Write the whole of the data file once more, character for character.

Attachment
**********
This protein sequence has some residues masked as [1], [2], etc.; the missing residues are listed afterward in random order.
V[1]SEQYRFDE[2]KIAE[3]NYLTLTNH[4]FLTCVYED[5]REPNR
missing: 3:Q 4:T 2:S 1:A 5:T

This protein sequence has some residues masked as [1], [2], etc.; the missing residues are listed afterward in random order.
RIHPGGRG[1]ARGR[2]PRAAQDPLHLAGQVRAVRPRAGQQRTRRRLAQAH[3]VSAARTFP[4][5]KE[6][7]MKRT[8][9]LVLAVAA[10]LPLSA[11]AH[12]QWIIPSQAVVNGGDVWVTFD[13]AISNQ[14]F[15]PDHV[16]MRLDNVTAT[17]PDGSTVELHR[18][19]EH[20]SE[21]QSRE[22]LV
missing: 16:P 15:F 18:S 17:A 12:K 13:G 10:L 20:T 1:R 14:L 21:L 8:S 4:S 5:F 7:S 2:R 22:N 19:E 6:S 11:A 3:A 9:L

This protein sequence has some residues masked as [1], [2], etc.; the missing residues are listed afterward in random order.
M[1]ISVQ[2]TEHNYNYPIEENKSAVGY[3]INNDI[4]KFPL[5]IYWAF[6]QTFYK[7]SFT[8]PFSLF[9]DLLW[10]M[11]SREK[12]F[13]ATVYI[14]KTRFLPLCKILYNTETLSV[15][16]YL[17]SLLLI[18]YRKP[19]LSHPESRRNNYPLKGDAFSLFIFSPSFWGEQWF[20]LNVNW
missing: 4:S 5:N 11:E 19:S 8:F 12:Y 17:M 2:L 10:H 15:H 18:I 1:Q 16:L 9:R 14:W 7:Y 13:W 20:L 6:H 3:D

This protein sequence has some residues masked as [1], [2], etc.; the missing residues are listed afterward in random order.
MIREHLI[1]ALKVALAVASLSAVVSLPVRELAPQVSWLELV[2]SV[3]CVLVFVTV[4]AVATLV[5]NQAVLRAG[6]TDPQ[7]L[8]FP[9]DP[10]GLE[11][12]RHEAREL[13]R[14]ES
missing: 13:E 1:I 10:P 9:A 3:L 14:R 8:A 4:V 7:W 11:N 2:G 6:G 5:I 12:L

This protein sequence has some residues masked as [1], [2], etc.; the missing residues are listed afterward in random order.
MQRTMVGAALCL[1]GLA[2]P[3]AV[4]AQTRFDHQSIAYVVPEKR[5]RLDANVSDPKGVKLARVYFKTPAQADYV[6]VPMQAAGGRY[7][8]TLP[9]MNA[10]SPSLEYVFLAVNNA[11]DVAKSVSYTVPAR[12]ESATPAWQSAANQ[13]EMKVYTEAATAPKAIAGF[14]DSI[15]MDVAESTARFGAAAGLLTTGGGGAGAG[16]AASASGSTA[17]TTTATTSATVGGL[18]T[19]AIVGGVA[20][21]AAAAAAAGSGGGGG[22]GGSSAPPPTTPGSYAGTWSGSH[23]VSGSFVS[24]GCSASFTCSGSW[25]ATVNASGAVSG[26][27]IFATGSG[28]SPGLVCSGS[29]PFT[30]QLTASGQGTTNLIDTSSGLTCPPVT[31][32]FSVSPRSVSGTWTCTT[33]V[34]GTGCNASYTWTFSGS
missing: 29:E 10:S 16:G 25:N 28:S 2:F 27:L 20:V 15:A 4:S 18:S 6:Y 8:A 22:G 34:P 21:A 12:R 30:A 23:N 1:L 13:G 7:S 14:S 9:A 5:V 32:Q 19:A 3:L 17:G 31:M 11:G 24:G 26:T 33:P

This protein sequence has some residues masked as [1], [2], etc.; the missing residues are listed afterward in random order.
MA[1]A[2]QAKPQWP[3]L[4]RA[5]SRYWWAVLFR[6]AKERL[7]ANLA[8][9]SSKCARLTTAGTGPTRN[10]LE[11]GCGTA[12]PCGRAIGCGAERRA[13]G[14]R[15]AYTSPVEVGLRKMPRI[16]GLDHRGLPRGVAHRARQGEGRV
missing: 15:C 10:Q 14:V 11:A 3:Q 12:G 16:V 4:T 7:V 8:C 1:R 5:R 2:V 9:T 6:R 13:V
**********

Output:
This protein sequence has some residues masked as [1], [2], etc.; the missing residues are listed afterward in random order.
V[1]SEQYRFDE[2]KIAE[3]NYLTLTNH[4]FLTCVYED[5]REPNR
missing: 3:Q 4:T 2:S 1:A 5:T

This protein sequence has some residues masked as [1], [2], etc.; the missing residues are listed afterward in random order.
RIHPGGRG[1]ARGR[2]PRAAQDPLHLAGQVRAVRPRAGQQRTRRRLAQAH[3]VSAARTFP[4][5]KE[6][7]MKRT[8][9]LVLAVAA[10]LPLSA[11]AH[12]QWIIPSQAVVNGGDVWVTFD[13]AISNQ[14]F[15]PDHV[16]MRLDNVTAT[17]PDGSTVELHR[18][19]EH[20]SE[21]QSRE[22]LV
missing: 16:P 15:F 18:S 17:A 12:K 13:G 10:L 20:T 1:R 14:L 21:L 8:S 4:S 5:F 7:S 2:R 22:N 19:E 6:S 11:A 3:A 9:L

This protein sequence has some residues masked as [1], [2], etc.; the missing residues are listed afterward in random order.
M[1]ISVQ[2]TEHNYNYPIEENKSAVGY[3]INNDI[4]KFPL[5]IYWAF[6]QTFYK[7]SFT[8]PFSLF[9]DLLW[10]M[11]SREK[12]F[13]ATVYI[14]KTRFLPLCKILYNTETLSV[15][16]YL[17]SLLLI[18]YRKP[19]LSHPESRRNNYPLKGDAFSLFIFSPSFWGEQWF[20]LNVNW
missing: 4:S 5:N 11:E 19:S 8:F 12:Y 17:M 2:L 10:H 15:H 18:I 1:Q 16:L 9:R 14:W 7:Y 13:W 20:L 6:H 3:D

This protein sequence has some residues masked as [1], [2], etc.; the missing residues are listed afterward in random order.
MIREHLI[1]ALKVALAVASLSAVVSLPVRELAPQVSWLELV[2]SV[3]CVLVFVTV[4]AVATLV[5]NQAVLRAG[6]TDPQ[7]L[8]FP[9]DP[10]GLE[11][12]RHEAREL[13]R[14]ES
missing: 13:E 1:I 10:P 9:A 3:L 14:R 8:A 4:V 7:W 11:N 2:G 6:G 5:I 12:L

This protein sequence has some residues masked as [1], [2], etc.; the missing residues are listed afterward in random order.
MQRTMVGAALCL[1]GLA[2]P[3]AV[4]AQTRFDHQSIAYVVPEKR[5]RLDANVSDPKGVKLARVYFKTPAQADYV[6]VPMQAAGGRY[7][8]TLP[9]MNA[10]SPSLEYVFLAVNNA[11]DVAKSVSYTVPAR[12]ESATPAWQSAANQ[13]EMKVYTEAATAPKAIAGF[14]DSI[15]MDVAESTARFGAAAGLLTTGGGGAGAG[16]AASASGSTA[17]TTTATTSATVGGL[18]T[19]AIVGGVA[20][21]AAAAAAAGSGGGGG[22]GGSSAPPPTTPGSYAGTWSGSH[23]VSGSFVS[24]GCSASFTCSGSW[25]ATVNASGAVSG[26][27]IFATGSG[28]SPGLVCSGS[29]PFT[30]QLTASGQGTTNLIDTSSGLTCPPVT[31][32]FSVSPRSVSGTWTCTT[33]V[34]GTGCNASYTWTFSGS
missing: 29:E 10:S 16:G 25:N 28:S 2:F 27:L 20:V 15:A 4:S 18:S 6:Y 8:A 22:G 34:P 21:A 12:R 30:A 23:N 1:L 13:G 7:S 14:S 9:A 5:V 32:Q 19:A 3:L 17:G 31:M 11:G 24:G 26:T 33:P

This protein sequence has some residues masked as [1], [2], etc.; the missing residues are listed afterward in random order.
MA[1]A[2]QAKPQWP[3]L[4]RA[5]SRYWWAVLFR[6]AKERL[7]ANLA[8][9]SSKCARLTTAGTGPTRN[10]LE[11]GCGTA[12]PCGRAIGCGAERRA[13]G[14]R[15]AYTSPVEVGLRKMPRI[16]GLDHRGLPRGVAHRARQGEGRV
missing: 15:C 10:Q 14:V 11:A 3:Q 12:G 16:V 4:T 7:V 8:C 1:R 5:R 2:V 9:T 6:R 13:V